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Buying email lists is evil. Don't be evil.

Few things are as antithetical to good inbound marketing as purchasing a list of strangers' email addresses and blasting them with your latest campaign. You may get a short-term win, but emailing to a purchased list can be detrimental in the long run.

Beyond that, it's bad practice in general and causes frustration for the recipients, who haven't opted in to hear from you.

There are also two significant business risks associated with emailing to a purchased list:

1. It will damage your sender score

A company's sender score, which is tracked by Return Path, rates the reputation of every outgoing mail server IP address on a scale of 0-100. A company's sender score is determined by an algorithm that takes into account the ratio of undeliverable emails and spam reports for a company's sends.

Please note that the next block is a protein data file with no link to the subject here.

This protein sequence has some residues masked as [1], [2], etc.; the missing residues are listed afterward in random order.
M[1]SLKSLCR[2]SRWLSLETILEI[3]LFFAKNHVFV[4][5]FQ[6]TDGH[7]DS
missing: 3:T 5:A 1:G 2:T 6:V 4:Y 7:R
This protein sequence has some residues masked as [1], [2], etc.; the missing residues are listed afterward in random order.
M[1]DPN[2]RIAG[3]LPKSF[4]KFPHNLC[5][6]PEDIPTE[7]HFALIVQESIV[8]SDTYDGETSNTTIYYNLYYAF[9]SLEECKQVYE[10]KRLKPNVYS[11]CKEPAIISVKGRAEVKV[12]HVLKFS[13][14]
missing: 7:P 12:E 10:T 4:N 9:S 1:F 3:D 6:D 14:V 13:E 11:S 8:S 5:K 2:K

Purchased lists are naturally higher in hard bounces and spam reports, and they can wreak havoc on your sender score. If your sender score drops, it severely limits your ability to have your future emails—even good, non-spammy ones—end up in recipients' inboxes.

That is what one bad email list can do to your sender score.

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image of Meghan Keaney Anderson

Meghan Keaney Anderson is VP of marketing at HubSpot, a provider of inbound marketing software that includes lead nurturing, marketing automation, and email marketing tools.

Twitter: @meghkeaney

LinkedIn: Meghan Keaney Anderson